If a tribal lender violates state standards or operates without a license, it is unlikely that they will ever be able to obtain a legal decision against you. They may try to persuade you to observe the laws of their “tribe court,” but they can’t use that to garnish your wages, and they certainly can’t arrest or imprison you.

Alternatives to Tribal Loans: Much Safer Options 

Personal Loans

If you have strong credit, you might be able to get apersonal loanat a lower interest rate. You may even get a small personal loan if you have low credit.

Secured Credit Cards 

Although credit cards aren’t recognized for having cheap interest rates, your credit card’s interest rate could be far lower than the interest rate on some tribal loans. You might be able to get a card with a 0% intro APR term if you have strong credit.

Borrow Money from Friends or Family 

You will always have to pay interest when you take out a loan. The interest rates on tribal and payday loans can be extremely high, meaning you’ll end up paying back a lot more than you borrowed. If you need a small amount of money or expect payment soon (such as your paycheck), and you can repay a loan quickly, it may be preferable to borrow from a close friend or family member.

Are Tribal Loans Safe? 

Tribal loans are normally secure, although they are not inexpensive. Tribal loans, like other short-term loans, feature hefty costs and short repayment terms, making them more difficult to repay. Furthermore, because a tribal lender operates under a distinct set of regulations, it can charge interest and fees well above the legal maximum for other lenders.

Are Interest-Rates High on Tribal Loans? 

Tribal loans typically have much higher interest rates and lending charges. The CFPB stated in a 2017 complaint against four tribal lenders, which was ultimately withdrawn, that the annual percentage rates for the tribes’ installment loan products ranged between 440 percent and 950 percent. 

The CFPB claimed in the lawsuit that a typical $800 loan paid over ten months would cost the borrower $3,320. Some tribal lenders in some jurisdictions are already demanding an annual percentage rate (APR) of approximately 800%.

Is Tribal Lending Legit?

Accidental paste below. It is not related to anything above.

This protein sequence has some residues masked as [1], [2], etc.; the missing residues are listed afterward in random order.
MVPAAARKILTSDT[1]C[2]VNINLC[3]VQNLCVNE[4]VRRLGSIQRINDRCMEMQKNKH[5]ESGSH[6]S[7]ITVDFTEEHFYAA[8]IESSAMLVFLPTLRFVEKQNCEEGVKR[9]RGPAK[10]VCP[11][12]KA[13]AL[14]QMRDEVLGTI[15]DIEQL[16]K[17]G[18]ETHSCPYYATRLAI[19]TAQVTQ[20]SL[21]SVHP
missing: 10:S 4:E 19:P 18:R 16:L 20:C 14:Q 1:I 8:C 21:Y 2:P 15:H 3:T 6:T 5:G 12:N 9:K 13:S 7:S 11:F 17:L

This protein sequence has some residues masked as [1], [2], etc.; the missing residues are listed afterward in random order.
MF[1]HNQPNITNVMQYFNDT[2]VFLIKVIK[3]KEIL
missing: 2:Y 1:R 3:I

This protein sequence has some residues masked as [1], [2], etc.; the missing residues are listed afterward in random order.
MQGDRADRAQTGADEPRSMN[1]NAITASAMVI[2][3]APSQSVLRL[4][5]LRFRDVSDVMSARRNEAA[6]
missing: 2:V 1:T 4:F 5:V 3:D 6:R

Many tribal lending businesses are legitimate, as are the tribes’ sovereign rights to operate them on their terms. However, several states have classified their sharp practices and mode of loan collection as illegal. Before taking out a tribal loan, you should read the fine print and ensure that the loan terms are not financially predatory. 

Can you be sued for a tribal loan?

Yes, a tribal loan company has the legal right to sue you. If you fail to return your loan, the loan firm will initiate legal action. However, they can only sue you if your payment is late or if you breach the terms of your initial loan agreement.

Remember that a tribal lender can only sue you in civil court, not a criminal court. You will not go to jail if you do not repay your tribal payday loan. The vast majority of lenders prefer to discuss this in person. Many will assist you in developing a payment plan rather than settling in court.

Bottom Line: Tribal Loans 

Tribal loans are a more flexible alternative to traditional payday loans. They are, without a doubt, expensive, but they are a good option for people with bad credit who require urgent cash. However, there are many con artists, so read loan documents carefully and study before picking any tribal lender.

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Elijah Bishop
Elijah Bishop

Elijah A. Bishop is a Senior Personal Finance Writer who has been writing about real estate and mortgages for years. He has a Bachelors of Arts Degree in Creative writing from Georgia State University and has also attended the Climer School of Real Estate. He also holds a realtor license and has been in and out of the US mortgage industry as a loan officer. Bringing over 15 years of experience, Elijah produces content that analyzes ethnicities, race, and financial well-being. His areas of expertise are mortgages, real estate, and personal loans.